The X-Men, almost more than any other superheroes, are inextricably tied to a creator that made them a sensation. The Chris Claremont-led era is so huge, so famous, and so good, every single X-Men title or run since has responded to it in some way. Even characters and books that are somewhat divorced from the main X-Men continuity -- like Magneto’s recent solo series, or The All-New Wolverine -- draw on what the Claremont era did.
While impressive, it's also inherently limiting, because to anyone trying to jump into the X-Men through consulting various guides, be they online here at CBR, elsewhere on the Internet, or in print, they’ll inevitably be pointed back to the Claremont-led era. And not every new reader likes or wants to dive into forty-plus year-old comics right away.
Which is why Marvel’s announcement at Comic-Con International that Hip Hop Family Tree cartoonist Ed Piskor is writing and drawing the upcoming miniseries X-Men: Grand Design is the smartest thing the publisher has done for the franchise in at least a decade.
If you take a look at Piskor’s work -- Hip Hop especially (which is available from Fantagraphics, and some older steps are available on Boing Boing) -- as well as his Twitter, you know that Bronze Age X-Men comics are embedded in his creative DNA. That's not unusual for creators his age; essentially every writer and artist working in comics today has encountered them at some point.
So the news that Piskor and Marvel have come together to tell a six-issue story, with each chapter covering a full decade of X-Men continuity, is welcome for three major reasons. Let's tackle them in order, shall we?
The X-Men, Even In The Internet Age, Have The Biggest Barrier To Entry In Superhero Comics. Grand Design Will Change That.
I say this as someone who loved X-Men: The Animated Series as a child, has read his fair share of Wolverine comics, and lives for new episodes of Jay and Miles X-Plain the X-Men: The X-Men are the toughest characters in superhero comics to get into. Besides the fact that every post-Claremont run is touching on that era in some manner, there are constant events and roster turnovers. It seems like every new creative team introduces a new team of mutants or villains to call their own.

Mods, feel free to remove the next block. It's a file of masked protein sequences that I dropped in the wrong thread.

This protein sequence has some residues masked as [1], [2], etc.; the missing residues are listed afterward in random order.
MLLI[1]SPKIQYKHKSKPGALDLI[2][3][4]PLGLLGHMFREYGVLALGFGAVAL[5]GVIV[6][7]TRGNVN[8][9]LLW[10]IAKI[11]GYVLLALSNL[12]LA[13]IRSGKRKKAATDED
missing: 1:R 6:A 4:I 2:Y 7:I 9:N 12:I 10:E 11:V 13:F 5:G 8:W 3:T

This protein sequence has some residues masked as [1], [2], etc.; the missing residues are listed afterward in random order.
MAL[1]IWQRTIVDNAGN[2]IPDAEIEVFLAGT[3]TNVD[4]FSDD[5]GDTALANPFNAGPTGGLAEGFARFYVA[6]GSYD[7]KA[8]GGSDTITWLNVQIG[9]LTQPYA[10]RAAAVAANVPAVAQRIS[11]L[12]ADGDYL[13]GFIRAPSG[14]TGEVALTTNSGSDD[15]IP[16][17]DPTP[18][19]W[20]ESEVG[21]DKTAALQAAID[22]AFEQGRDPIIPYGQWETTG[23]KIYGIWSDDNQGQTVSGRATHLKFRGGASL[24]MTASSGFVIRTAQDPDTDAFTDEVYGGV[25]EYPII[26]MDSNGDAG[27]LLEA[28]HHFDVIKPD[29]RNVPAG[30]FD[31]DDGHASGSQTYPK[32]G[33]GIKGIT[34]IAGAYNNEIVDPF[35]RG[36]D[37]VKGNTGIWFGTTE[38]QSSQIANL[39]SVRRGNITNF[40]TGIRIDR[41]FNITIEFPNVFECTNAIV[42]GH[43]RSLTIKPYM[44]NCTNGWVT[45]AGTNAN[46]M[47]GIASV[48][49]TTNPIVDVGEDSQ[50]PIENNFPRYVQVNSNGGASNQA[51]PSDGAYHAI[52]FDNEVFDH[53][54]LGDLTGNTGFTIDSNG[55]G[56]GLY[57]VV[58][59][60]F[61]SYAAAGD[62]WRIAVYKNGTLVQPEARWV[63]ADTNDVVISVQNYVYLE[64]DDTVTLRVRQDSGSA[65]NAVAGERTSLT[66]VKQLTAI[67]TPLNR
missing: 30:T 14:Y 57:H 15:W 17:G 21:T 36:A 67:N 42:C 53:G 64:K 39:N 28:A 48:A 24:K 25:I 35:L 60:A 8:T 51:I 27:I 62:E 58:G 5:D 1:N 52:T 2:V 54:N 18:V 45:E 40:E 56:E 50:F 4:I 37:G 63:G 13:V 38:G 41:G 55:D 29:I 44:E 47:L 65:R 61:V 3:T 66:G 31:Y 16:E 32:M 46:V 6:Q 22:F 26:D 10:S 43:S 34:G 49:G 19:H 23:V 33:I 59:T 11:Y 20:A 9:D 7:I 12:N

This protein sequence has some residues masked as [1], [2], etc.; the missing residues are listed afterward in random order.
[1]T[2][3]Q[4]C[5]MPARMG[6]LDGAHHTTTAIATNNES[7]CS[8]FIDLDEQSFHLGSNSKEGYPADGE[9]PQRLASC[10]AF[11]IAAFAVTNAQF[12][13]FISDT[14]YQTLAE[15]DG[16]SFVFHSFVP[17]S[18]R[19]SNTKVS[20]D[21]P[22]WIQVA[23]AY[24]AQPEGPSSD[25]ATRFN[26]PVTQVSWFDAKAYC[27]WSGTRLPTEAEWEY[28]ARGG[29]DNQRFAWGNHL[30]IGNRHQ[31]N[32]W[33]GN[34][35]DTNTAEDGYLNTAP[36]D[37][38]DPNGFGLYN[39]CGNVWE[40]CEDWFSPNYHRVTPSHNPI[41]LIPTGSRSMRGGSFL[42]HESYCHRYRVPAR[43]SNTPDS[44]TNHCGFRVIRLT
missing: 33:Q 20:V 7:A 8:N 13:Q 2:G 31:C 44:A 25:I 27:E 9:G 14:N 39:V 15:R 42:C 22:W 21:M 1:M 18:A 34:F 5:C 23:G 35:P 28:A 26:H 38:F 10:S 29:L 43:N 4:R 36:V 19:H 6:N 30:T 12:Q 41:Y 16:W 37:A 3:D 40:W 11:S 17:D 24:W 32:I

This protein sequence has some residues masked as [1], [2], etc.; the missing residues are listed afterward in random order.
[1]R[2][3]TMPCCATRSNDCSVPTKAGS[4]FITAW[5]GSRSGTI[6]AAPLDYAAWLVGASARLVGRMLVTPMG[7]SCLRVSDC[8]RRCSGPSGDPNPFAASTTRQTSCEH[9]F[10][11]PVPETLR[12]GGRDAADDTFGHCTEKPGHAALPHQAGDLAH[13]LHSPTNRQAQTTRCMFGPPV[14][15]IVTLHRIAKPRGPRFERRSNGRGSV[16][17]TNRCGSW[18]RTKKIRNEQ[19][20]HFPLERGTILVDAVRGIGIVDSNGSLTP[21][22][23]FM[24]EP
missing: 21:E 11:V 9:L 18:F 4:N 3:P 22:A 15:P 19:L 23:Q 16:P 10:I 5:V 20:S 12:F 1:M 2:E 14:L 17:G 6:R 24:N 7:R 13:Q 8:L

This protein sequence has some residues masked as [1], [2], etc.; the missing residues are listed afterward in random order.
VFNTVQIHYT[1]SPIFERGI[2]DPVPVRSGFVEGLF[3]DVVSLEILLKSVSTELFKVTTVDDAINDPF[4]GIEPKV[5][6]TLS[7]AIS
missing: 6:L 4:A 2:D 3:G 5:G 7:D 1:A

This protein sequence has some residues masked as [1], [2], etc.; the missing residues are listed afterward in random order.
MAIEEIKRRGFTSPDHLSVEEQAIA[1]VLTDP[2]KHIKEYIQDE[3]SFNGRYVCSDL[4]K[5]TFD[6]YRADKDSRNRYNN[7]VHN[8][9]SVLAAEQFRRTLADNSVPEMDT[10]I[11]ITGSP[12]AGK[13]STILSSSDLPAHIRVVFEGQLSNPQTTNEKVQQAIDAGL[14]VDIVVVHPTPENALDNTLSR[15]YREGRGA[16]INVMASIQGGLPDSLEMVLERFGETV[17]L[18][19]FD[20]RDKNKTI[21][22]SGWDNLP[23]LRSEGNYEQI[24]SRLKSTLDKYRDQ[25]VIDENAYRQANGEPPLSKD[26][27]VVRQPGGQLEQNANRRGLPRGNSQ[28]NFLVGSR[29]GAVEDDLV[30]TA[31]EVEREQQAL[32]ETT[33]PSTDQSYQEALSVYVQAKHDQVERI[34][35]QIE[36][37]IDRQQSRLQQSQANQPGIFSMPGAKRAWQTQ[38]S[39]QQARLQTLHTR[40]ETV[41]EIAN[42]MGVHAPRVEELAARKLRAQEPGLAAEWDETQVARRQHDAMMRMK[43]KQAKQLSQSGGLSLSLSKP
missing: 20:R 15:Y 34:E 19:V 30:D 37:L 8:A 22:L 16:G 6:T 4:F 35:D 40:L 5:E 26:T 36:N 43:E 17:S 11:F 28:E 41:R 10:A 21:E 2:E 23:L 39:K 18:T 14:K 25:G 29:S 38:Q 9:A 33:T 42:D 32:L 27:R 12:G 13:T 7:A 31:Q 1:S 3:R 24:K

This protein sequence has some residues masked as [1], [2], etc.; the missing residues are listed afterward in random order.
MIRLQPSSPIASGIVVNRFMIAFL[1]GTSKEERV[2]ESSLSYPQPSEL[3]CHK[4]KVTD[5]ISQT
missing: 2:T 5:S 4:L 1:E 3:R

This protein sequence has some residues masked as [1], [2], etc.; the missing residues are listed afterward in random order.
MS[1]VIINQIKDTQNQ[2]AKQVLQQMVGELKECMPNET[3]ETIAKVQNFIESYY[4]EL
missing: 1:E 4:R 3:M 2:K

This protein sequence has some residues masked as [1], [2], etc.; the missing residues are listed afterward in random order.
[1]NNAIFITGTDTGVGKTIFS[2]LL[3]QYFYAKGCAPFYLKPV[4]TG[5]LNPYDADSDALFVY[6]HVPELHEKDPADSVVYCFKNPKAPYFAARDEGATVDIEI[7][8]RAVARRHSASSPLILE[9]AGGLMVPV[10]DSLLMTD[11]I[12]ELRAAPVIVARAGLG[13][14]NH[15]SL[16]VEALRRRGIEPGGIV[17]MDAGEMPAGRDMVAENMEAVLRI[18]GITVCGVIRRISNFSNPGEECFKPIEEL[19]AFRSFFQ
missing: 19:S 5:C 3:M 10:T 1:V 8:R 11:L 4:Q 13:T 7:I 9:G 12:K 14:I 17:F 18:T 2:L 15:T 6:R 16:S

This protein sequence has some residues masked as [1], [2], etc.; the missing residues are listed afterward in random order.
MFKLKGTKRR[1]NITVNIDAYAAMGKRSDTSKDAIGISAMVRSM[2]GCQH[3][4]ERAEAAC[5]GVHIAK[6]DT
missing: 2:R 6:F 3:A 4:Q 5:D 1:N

The sheer amount of mutants running around the Marvel Universe is so confusing that the publisher, in the form of a heartbroken and angry Scarlet Witch at the end of 2005's House of M event, literally de-powered nearly all but 198 mutants and kept it that way for a good long while. To make things even more confusing, the current era of the X-Men line began with the original five -- Beast, Cyclops, Angel, Marvel Girl and Iceman -- time traveling to the present day, where they're currently running around.
Even with Wikipedia, X-Plain The X-Men and other resources on hand, this stuff is so, so hard to keep track of. (And I say that as someone who wrote about the entire 30+ year history of Transformers comics.) But now, anyone looking to get a sense of X-history without digging through Marvel Unlimited will be able to simply go straight to Grand Design.
When the collected edition of this miniseries -- which starts in December -- eventually comes out, bookstores and comic shops would do well to stock it and talk it up as "a crash course on the X-Men." That pitch sells itself.